Philadelphia, Jazz, Race and Vic Damone


I am becoming increasingly embarrassed these days to mention that my home town is Philadelphia.

In terms of a jazz scene, we have several, wonderful colleges with top-notch jazz programs, including Temple University, University of the Arts and Rowan University. Drexel University’s music program is growing as well. But in terms of places to work? Forget it.

There are two clubs that book jazz regularly in Philadelphia, Ortleib’s and Chris Jazz Cafe’, but for the fifth–or sixth–largest city in the country, and one with such a jazz history, to have only two jazz venues is disgraceful. And though some may argue the point about this, I’ve long felt there is a racial polarization here, with groups being all white or all black. That’s not what jazz is about, and that’s not why I wanted to get into it.

The racial issue recently reared its sorry head here via an incident now receiving national attention and deserved Federal investigation. A suburban Philadelphia country club cut a deal with an organization called Creative Steps, Inc., a day camp for underprivileged children. For a fee of $1,950, about 65 children, mostly Hispanic and Afro-American, would be allowed to swim in the club’s pool, every Monday for a few hours through August 10th. Allegedly, when some of the club members got a gander at the youngster’s ethnicity, they began making insulting remarks. Ultimately, the club nixed the deal, the Creative Steps’ money was refunded, and the kids were no longer welcome to use the facilities. When asked for an explanation, club president John Duesler said, if you can believe this, “There was concern that a lot of the kids would change the complexion and the atmosphere of the club.” said something about the kids “changing the complexion” of the club. Hoo boy. Several area columnists have commented that, based on those remarks, Duesler is either racist or incredibly stupid.” I think he’s both.

Incidents like these, to be sure, are not indigenous to Philadelphia, and I’ve often wondered why the Feds have never bothered looking into the fact that two of Palm Beach, Florida’s most illustrious private clubs refuse to allow Jews as members and very, very rarely as guests. Why hasn’t that made the front pages? For the sordid details on that horrible policy, pick up a copy of Ronald Kessler’s book, “The Season: Inside Palm Beach and America’s Richest Society.” It is absolutely impossible to believe that garbage like this still goes on. See you at the club.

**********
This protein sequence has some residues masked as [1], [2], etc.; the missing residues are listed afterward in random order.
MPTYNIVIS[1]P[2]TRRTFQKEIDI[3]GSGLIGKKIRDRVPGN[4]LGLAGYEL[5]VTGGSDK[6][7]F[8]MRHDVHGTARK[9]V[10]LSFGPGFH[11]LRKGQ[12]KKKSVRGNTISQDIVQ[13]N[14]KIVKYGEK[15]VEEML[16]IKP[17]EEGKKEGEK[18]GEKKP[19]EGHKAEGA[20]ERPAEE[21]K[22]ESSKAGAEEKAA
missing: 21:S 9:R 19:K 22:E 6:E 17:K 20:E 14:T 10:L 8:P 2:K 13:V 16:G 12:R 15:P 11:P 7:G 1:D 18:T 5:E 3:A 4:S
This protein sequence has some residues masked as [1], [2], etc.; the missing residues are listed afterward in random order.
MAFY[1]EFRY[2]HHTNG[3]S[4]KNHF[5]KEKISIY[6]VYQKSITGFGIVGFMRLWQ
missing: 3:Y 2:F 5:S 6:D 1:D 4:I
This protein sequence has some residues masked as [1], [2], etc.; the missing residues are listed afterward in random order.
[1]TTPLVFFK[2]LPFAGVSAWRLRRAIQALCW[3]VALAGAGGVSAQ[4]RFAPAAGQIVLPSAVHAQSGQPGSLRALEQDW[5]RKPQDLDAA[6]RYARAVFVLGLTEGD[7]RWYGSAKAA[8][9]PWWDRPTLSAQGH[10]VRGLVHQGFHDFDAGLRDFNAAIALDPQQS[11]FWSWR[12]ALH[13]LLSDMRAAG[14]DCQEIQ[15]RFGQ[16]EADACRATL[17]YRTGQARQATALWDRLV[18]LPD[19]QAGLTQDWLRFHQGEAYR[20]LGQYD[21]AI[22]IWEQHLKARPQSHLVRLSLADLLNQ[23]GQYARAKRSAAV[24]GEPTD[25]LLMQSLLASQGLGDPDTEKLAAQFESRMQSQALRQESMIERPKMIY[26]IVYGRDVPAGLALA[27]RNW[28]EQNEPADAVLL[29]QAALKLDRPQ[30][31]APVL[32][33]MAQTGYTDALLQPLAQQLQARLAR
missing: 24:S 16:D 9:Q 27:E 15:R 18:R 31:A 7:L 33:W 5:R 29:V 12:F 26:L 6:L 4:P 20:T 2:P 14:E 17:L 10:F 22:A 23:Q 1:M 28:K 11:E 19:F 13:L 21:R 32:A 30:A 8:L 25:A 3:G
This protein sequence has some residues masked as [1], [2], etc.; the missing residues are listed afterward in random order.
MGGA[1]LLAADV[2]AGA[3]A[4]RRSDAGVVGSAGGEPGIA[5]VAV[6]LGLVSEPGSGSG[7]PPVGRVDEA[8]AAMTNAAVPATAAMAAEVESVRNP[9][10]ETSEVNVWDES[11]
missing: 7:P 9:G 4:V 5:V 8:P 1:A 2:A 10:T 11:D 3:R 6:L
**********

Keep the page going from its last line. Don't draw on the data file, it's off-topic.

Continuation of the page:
On the good news side, word has come that Jazz Times magazine has found a buyer, and will continue publication with an August issue. This is a rarity in the business of publications. Usually, once a “brand” is gone, it’s gone. Jazz Times boasts a great group of writers, reviewers and editors whose voices need to be heard. And though there is more than plenty of jazz information available via hundreds of web sites, there is nothing like holding–and reading–an actual magazine. There is, to me, a permanence to something like that. It’s the same feeling I used to get from holding an LP.


Around 1965, none other than Frank Sinatra said that Vic Damone “has the best pipes in the business.”

Ol’ Blue Eyes may have been right.

“My gift was singing,” Damone says in his generally delightful autobiography, written with David Chanoff, entitled Singing Was the Easy Part.’ “I had been given a voice and the ability to use it. I can only think that God gave that to me. I always felt somehow that it was my obligation to use that gift I had been given.”

And use it he did, for an astounding seven decades, beginning at the age of 19 when he recorded “I Have But One Heart” in 1947 for Mercury Records. It was the first of many hits, the biggest being “On The Street Where You Live.”

Born Vito Farinola in Brooklyn in 1928, Damone was singing professionally at age 12 on a radio program called “Rainbow House,” broadcast via WOR radio in New York city. Things moved quickly for the youngster with the big voice after that. He sang with Ted Mack (co-creator of the original “Amateur Hour”), then caught the ears of Perry Como, Milton Berle and Arthur Godfrey. While singing on Godfrey’s “Talent Scouts” program, one of the original, reality television shows, Berle promised to take Damone under his wing…if Damone won the competition.